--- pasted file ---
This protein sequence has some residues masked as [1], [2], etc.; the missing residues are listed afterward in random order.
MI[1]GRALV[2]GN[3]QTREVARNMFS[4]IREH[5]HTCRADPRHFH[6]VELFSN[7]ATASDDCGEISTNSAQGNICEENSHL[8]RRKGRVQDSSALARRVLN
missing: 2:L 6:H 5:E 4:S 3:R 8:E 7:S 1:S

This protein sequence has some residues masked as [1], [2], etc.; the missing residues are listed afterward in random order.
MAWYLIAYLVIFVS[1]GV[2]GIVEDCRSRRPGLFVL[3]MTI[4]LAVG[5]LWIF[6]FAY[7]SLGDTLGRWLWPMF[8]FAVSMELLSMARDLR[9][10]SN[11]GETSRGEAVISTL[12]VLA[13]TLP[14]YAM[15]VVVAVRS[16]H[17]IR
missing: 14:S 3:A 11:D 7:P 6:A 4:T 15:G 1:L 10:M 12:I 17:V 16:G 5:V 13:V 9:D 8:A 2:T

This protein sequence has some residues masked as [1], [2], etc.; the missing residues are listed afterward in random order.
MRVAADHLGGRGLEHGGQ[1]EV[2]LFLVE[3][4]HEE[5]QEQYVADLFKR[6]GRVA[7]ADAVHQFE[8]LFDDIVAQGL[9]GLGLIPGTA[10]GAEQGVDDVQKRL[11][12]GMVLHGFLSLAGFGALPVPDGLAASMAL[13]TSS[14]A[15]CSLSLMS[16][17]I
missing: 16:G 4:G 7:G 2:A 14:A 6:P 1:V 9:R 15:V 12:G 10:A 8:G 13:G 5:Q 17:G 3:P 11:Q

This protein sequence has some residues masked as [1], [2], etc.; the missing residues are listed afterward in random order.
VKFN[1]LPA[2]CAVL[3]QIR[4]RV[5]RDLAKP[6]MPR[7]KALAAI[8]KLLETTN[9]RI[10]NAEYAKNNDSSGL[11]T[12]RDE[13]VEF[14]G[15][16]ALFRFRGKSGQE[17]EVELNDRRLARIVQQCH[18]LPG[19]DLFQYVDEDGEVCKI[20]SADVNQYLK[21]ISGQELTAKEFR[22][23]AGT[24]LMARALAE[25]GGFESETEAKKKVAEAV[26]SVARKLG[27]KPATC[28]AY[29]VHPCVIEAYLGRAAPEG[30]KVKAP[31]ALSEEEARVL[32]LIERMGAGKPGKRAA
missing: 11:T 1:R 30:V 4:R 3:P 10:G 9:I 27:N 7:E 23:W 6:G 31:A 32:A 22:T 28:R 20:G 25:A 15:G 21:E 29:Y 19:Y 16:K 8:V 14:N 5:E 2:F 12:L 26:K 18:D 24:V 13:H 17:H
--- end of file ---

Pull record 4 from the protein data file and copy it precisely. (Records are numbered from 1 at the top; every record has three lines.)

This protein sequence has some residues masked as [1], [2], etc.; the missing residues are listed afterward in random order.
VKFN[1]LPA[2]CAVL[3]QIR[4]RV[5]RDLAKP[6]MPR[7]KALAAI[8]KLLETTN[9]RI[10]NAEYAKNNDSSGL[11]T[12]RDE[13]VEF[14]G[15][16]ALFRFRGKSGQE[17]EVELNDRRLARIVQQCH[18]LPG[19]DLFQYVDEDGEVCKI[20]SADVNQYLK[21]ISGQELTAKEFR[22][23]AGT[24]LMARALAE[25]GGFESETEAKKKVAEAV[26]SVARKLG[27]KPATC[28]AY[29]VHPCVIEAYLGRAAPEG[30]KVKAP[31]ALSEEEARVL[32]LIERMGAGKPGKRAA
missing: 11:T 1:R 30:V 4:R 3:P 10:G 9:I 27:N 7:E 23:W 6:G 31:A 32:A 22:T 28:R 20:G 25:A 15:G 21:E 29:Y 19:Y 16:K 8:V 14:N 5:E 2:F 12:L 26:K 18:D 24:V 13:H 17:H